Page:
It's almost Christmas, so it must be time for a swim! Still getting used to the southern hemisphere seasons, but what's not to like? As Noddy Holder once said, Merry Christmas Everyone!
We marked the official start of summertime in NZ this month with the launch of our new fruit vodka drinks range. All are made with organically grown fruit either from our own orchard or from a neighbouring one. The initial range consists of gold kiwi fruit, feijoa, rhubarb, peach and mandarin vodka, with strawberry, lemon and blueberry soon to follow. Perfect as a shot on their own, or mixed with ice and tonic water, and all "on the house" for our guests. With 25 liqueur flavours from our micro-distillery as well, there's plenty of choice for everyone, and guests and friends alike can rest assured that the new range has undergone the same rigorous testing / sampling process as all our other drinks! With none of the congeners commonly found in commercially produced alcohol, Mokoia Downs Moonshine is almost medicinal in comparison!!
Can't believe we haven't posted since March. What sort of marketing employees are we? Anyway ......... we got back to Rotorua on October 10 after more than three months away in England, Ireland and Spain.
To say Mokoia Downs was wild and overgrown would not do justice to the scenes of windswept desolation and carnage that greeted us as we meandered down our driveway that first afternoon back (apparently it had been the wettest Spetember on record!).
On the positive side, also awaiting us on our return was one letter advising us that we'd won our 5th successive Tripadvisor Certificate of Excellence award, and, even better, a second letter advising us that we'd finally made the Lonely Planet and are listed in the 2016-'17 edition (we'd apparently had an anonymous visit in early 2016).
And then the great clear up began .........! Next post will be some photos of Mokoia Downs in springtime.
One aspect of assimilating into life in New Zealand involves sharing the national loathing of possums. Possums were introduced into New Zealand for their fur, but when the initial venture failed they were released into the wild and rapidly proliferated. It is now estimated that there are some 70 million possums in New Zealand (almost 18 for every man, woman and child!), and without a natural predator they are, quite simply, a pest.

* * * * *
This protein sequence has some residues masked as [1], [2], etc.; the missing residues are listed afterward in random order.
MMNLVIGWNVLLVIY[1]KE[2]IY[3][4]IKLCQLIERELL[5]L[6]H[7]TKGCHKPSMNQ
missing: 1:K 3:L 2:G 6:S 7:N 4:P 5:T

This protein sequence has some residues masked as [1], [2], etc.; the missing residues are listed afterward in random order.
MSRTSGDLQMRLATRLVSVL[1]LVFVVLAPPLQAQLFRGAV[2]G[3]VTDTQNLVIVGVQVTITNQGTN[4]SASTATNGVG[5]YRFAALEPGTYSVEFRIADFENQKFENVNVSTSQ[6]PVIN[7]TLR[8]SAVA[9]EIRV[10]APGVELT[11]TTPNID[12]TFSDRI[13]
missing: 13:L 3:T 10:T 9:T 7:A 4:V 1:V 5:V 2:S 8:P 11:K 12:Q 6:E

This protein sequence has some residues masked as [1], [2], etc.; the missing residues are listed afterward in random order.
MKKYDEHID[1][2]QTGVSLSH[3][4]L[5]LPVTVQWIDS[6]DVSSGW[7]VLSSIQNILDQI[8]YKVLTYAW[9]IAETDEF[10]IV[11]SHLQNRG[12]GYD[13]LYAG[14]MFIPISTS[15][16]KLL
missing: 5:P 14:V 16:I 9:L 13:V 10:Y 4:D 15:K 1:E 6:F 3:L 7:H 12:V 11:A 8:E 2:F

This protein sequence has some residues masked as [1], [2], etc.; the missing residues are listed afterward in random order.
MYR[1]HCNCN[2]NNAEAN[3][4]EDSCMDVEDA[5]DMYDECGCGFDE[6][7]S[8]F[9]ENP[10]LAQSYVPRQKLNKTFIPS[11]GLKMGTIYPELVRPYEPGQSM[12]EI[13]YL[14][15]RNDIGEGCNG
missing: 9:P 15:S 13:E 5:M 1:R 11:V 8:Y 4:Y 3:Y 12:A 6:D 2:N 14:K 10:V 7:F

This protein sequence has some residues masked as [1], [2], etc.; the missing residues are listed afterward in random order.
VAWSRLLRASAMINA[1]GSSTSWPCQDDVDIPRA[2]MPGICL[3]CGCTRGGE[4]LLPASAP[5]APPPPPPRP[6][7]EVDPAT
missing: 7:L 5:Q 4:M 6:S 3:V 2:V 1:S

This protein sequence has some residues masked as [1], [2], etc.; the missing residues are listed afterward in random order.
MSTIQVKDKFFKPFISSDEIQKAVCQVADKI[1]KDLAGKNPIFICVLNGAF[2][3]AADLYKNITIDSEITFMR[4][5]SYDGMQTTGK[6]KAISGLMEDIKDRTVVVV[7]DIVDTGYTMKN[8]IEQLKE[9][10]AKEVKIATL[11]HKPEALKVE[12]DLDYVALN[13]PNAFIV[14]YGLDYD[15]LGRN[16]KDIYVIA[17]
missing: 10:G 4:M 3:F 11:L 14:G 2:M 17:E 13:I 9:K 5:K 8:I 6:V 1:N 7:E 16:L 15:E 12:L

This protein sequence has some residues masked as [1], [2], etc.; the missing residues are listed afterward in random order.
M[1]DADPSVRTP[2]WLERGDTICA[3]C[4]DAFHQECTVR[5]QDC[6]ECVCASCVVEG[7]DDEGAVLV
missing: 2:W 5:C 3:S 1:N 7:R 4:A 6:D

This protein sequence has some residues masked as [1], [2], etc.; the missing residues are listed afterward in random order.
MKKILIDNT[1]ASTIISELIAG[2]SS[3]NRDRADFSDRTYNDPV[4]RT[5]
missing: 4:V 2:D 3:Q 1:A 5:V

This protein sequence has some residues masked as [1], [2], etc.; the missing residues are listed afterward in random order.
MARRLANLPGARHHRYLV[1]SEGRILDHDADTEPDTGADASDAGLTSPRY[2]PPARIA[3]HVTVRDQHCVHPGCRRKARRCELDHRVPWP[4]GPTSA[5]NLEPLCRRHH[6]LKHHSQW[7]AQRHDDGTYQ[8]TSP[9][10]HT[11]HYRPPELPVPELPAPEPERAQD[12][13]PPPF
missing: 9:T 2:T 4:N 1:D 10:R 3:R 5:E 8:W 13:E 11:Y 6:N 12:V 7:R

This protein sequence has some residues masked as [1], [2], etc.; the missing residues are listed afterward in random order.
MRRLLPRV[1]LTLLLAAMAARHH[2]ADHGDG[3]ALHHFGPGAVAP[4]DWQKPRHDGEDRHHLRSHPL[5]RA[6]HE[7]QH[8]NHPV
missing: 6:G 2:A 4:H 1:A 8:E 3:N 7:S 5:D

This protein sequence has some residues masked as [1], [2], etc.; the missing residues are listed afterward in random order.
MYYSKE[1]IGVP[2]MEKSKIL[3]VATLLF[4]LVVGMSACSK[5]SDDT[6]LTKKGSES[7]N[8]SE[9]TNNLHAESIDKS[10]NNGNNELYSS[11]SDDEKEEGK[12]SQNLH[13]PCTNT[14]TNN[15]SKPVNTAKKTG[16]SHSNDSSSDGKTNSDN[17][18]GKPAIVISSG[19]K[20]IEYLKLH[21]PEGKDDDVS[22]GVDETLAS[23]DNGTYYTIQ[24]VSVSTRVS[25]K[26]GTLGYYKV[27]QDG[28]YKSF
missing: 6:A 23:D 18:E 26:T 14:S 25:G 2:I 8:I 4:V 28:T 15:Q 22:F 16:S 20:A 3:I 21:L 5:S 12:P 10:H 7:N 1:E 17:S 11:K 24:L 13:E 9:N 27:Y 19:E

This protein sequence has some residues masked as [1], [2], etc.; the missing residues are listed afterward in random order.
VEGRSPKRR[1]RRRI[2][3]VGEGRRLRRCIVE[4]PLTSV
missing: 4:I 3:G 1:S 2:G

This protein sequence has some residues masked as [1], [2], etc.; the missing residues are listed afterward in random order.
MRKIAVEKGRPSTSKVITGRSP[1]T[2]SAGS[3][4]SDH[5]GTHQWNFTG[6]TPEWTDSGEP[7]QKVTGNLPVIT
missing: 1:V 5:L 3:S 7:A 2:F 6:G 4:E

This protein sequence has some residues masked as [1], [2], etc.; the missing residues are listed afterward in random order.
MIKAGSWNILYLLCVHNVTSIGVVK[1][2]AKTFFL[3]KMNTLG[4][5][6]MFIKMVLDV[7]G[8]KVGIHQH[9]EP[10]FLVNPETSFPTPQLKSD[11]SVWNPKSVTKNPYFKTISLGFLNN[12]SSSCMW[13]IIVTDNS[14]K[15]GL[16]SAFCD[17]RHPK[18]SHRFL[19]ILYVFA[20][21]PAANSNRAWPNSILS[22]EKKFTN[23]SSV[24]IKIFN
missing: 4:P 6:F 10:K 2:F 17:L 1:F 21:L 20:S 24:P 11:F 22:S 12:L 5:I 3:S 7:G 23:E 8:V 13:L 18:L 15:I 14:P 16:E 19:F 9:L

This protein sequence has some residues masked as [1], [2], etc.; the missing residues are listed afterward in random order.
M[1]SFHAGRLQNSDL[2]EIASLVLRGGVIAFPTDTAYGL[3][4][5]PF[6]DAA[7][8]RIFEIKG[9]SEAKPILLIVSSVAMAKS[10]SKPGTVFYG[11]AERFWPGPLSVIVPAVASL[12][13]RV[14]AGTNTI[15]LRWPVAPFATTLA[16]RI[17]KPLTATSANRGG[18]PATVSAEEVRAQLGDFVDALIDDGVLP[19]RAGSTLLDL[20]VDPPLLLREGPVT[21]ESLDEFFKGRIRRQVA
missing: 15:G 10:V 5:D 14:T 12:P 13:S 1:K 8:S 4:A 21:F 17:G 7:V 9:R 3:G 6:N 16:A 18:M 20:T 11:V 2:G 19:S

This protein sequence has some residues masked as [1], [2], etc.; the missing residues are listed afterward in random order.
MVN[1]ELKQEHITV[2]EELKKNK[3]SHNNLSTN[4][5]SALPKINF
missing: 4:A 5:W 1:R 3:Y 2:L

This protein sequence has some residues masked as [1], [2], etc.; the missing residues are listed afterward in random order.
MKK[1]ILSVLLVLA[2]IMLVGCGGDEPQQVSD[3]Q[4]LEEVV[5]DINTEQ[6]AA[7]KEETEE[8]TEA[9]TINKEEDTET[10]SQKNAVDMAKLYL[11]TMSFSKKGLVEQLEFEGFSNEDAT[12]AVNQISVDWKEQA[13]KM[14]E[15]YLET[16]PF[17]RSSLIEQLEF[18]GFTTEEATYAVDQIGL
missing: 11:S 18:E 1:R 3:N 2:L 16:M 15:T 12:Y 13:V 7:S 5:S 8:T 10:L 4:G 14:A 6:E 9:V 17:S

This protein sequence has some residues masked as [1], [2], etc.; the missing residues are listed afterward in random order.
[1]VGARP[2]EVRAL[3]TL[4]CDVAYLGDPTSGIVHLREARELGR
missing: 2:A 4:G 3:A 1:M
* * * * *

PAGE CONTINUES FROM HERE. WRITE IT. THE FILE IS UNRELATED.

All true New Zealanders are proficient in eradicating possums from their land, and even if this doesn't seem to reduce the overall numbers by much it seems to make them feel a lot better! Until recently, the possums at Mokoia Downs had run rings around us, declining to enter our traps, and happily frolicking about and devouring the contents of our garden. This was, indeed, the fate of the very first lemon from our young lemon tree. I had delayed picking the lemon until I judged that it was in perfect condition ready to be sliced for weekend G&T's, but when I finally went to gather it I was horrified to discover that a possum had got there first.
Now all this might not seem a major matter to many, but with citizenship applications pending our inability over 6+ years to catch even one single possum was becoming a real concern. On a regular basis a combination of half eaten fruit and vegetables and possum droppings confronted us on our daily rounds, and it seemed as though the possums, somehow discerning that we were not native born New Zealanders, had decided to taunt and humiliate us.
But ......... perseverance will take a snail to America, as they say! We refused to give up and surrender, and became ever more creative in our positioning of traps and use of bait. And then ....... 3 weeks ago, a breakthrough, followed by possums number 2, 3, 4 and 5 in fairly quick succession. Naturally we speedily submitted date-stamped photographic evidence to the Department for Internal Affairs, accompanied by corroborative testimonials from our neighbours.
To say we are "made up" or "over the moon" doesn't do our feelings justice. No more therapy or counselling, no more possum nightmares, and just in the nick of time before a decision is made on our citizenship applications!
Our credibility as custodians of a growing menagerie at Mokoia Downs is now in doubt. Recently, when we took some guests on our daily nature trail to meet and feed the animals, we were somewhat taken aback to discover that Zoe and Tamysyn, our 2 female guinea pigs (or so we thought!!) had somehow managed between them to produce 3 beautiful baby guinea pigs. Hmmm - didn't see that coming! One of the guests was, fortuitously, a vet, and she kindly explained to us how these things happen!!
We recently learnt that we have won Tripadvisor Travellers' Choice awards for the fourth successive year in both the New Zealand and South Pacific categories. This year we have achieved our highest ever rankings, and came 2nd in New Zealand and 3rd in the South Pacific. The local press gave it a bit of a splash, which you can check out at:
Needless to say we're delighted with the recognition, and it certainly makes all the hard work worthwhile. Next season, however, we plan to scale things back a little and smell the roses more, so with fewer guests and reviews we'll inevitably slip down the rankings, but will remain as committed as ever to offering all our guests a unique B&B experience.